People are curious about themselves and the world around them. The scientific method was applied. Purification of water supplies and sanitary waste and sewage disposal. Pasteurization of commercial milk supplies. Testing of milk cows for tuberculosis. Immunization programs against communicable diseases. Development and mass production of antibiotics and other drugs. Maternal and child health programs that include free food and medical care. Laws to control child labor and childcare facilities. Counseling and recreation programs.
2. Humanitarianism - is the idea that all people are created with
an inherit dignity and value.
Childcare throughout the World
1946 – the chief international organization concerned with child welfare was established and was called United Nation International Children’s emergency Fund (UNICEF) Goal: to meet the distress of children caused by widespread disasters. Programs:
Training primary health workers Providing vaccines for immunizations, drugs, medical supplies and oral rehydration salts for supplemental nutrition. Assists with water and sanitation projects and indigenous food procurement.
1948, the World Health Organization (WHO) was established as the major international organization.
Various organizations and individuals within nations have initiated projects to assist other people to the world such as: - Peace Corps: technical advisors, educators and medical personnel are sent to underdeveloped countries to work with people to improve their lives. - Project Hope: is devoted to medical teaching and treatment and is staff entirely by volunteers. Other milestone in child welfare - 1959: Declaration of the Rights of the child adopted by the UN General Assembly. - 1979: International Year of the Child - 1985: International Youth Year designated by the UN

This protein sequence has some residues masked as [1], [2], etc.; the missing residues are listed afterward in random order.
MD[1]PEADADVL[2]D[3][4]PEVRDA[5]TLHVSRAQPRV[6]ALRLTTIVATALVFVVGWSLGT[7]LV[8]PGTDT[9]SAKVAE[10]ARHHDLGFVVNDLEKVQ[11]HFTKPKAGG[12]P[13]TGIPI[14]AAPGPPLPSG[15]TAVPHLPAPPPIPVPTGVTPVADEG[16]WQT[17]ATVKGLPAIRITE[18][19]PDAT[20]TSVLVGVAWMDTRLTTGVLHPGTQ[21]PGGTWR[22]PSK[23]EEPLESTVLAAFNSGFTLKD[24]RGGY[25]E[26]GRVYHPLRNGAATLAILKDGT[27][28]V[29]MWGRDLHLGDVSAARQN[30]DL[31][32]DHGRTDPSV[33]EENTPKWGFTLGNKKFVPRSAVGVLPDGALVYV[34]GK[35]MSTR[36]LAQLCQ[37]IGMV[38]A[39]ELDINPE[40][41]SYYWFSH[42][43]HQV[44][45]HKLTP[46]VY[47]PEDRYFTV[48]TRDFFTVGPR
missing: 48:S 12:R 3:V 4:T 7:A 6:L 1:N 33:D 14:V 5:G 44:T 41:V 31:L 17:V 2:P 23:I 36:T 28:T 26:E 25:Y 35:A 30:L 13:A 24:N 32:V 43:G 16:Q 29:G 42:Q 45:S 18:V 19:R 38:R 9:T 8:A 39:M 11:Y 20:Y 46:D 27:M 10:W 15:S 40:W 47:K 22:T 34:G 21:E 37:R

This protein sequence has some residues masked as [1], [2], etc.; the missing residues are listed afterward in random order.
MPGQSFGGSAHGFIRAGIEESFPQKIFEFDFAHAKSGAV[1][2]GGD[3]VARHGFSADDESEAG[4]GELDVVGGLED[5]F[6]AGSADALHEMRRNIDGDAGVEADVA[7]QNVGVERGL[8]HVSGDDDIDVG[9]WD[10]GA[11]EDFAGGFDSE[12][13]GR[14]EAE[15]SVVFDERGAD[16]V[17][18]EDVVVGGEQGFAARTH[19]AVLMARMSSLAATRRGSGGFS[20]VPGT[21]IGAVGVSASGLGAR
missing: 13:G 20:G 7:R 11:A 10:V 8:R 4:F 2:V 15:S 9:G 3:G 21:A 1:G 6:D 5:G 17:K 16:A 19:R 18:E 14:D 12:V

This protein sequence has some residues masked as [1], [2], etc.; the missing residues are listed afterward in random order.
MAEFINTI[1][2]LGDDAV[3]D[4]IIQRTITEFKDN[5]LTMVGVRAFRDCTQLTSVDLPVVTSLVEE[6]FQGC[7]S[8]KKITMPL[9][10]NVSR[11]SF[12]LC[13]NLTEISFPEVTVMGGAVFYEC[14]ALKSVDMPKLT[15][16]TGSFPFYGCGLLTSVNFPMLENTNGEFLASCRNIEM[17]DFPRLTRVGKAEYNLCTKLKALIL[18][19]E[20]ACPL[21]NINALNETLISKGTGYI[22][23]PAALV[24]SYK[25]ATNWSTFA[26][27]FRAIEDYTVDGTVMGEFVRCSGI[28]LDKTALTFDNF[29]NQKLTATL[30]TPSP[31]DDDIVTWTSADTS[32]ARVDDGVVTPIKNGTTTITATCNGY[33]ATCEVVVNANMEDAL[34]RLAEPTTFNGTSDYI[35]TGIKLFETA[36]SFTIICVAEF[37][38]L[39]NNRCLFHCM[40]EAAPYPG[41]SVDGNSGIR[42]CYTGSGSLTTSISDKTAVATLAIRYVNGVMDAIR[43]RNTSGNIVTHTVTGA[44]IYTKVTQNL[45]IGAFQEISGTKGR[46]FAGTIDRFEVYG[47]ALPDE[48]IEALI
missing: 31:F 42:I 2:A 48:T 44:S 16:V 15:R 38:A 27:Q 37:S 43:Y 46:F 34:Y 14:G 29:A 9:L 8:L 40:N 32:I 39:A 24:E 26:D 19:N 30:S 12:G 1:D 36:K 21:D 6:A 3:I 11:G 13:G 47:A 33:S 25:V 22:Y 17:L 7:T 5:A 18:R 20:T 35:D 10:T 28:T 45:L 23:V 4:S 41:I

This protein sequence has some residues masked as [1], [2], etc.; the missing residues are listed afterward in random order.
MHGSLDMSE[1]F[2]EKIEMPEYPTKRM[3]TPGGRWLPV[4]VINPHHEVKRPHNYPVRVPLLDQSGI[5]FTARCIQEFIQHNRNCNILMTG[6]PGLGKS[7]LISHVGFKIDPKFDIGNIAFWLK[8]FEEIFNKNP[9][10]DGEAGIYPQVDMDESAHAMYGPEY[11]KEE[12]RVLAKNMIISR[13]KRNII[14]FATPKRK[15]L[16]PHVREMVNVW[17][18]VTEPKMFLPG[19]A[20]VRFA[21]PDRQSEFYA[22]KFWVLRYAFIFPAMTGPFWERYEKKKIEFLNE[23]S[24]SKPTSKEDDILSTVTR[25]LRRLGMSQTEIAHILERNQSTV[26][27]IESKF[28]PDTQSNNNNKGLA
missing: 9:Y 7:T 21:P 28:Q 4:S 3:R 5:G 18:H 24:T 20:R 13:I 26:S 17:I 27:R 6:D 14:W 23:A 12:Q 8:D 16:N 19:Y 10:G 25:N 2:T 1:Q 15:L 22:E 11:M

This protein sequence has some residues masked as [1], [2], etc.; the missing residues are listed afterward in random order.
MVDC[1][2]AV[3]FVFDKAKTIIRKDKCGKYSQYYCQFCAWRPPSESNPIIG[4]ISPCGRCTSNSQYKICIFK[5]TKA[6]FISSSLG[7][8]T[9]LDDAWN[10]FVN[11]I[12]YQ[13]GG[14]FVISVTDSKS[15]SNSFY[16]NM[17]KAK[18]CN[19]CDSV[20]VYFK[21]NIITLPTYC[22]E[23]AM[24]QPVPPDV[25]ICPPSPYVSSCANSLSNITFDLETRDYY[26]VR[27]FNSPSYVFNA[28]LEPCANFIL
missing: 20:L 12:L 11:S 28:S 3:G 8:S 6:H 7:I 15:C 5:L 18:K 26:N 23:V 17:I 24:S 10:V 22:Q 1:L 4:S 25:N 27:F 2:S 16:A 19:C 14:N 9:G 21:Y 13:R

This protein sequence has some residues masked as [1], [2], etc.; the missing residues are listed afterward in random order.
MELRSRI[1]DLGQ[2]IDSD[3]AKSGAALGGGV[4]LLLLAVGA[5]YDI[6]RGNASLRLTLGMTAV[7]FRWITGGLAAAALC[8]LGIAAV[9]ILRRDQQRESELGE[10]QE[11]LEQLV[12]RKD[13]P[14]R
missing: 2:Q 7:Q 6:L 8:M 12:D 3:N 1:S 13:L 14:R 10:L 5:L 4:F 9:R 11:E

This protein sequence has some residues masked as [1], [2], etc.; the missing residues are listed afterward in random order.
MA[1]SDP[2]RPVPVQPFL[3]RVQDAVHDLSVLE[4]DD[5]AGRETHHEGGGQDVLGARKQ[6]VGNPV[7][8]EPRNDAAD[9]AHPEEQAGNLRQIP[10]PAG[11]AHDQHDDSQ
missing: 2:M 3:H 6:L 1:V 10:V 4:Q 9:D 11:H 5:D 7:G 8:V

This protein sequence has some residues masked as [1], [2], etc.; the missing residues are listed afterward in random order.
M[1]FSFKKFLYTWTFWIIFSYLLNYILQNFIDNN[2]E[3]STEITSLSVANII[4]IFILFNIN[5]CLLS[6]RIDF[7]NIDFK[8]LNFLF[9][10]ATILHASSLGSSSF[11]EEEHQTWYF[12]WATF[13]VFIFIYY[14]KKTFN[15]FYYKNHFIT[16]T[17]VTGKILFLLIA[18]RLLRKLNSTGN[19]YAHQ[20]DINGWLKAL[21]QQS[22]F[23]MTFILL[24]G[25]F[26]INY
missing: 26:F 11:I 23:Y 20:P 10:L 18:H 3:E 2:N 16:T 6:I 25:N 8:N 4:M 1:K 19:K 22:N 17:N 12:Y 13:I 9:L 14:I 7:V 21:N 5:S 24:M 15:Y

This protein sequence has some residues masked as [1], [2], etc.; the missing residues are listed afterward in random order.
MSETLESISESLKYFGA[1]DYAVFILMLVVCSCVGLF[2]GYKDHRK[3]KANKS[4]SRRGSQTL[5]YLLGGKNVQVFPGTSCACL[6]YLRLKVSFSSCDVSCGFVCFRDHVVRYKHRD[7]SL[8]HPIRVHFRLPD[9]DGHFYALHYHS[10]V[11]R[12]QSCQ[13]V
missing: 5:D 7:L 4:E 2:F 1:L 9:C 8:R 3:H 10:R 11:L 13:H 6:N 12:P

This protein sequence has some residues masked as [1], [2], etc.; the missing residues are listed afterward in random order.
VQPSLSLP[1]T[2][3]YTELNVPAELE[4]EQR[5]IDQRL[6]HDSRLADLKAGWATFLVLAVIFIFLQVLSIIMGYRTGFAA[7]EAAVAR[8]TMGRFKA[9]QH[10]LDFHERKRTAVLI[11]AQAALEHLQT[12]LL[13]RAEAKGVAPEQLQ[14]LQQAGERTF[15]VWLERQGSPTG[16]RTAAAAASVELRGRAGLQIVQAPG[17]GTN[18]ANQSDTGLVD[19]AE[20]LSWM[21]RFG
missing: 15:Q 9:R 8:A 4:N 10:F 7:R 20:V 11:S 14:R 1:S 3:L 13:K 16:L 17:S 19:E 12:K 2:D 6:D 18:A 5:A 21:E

FACTORS INFLUENCING G& D
Heredity Life Experiences Health Status Cultural Expectations
PRINCIPLES OF GROWTH AND DEVELOPMENT
Development occurs in cephalocaudal (head-to-toe) direction. Development occurs in a proximodistal manner. Development occurs in an orderly manner from simple to complex and from general to specific. The pattern of G & D is continuous, orderly and predictable. However, G & D do not proceed at a consistent rate. Every person proceeds through stages of G & D at an individual rate. Every stage of development has specific characteristics. G & D may temporarily be stalled or regress during critical periods. Each stage of development has certain tasks to be achieved or acquired during that specific time. Tasks of one developmental stage become the foundation for tasks in subsequent stages. Some stages of G & D are more critical than others.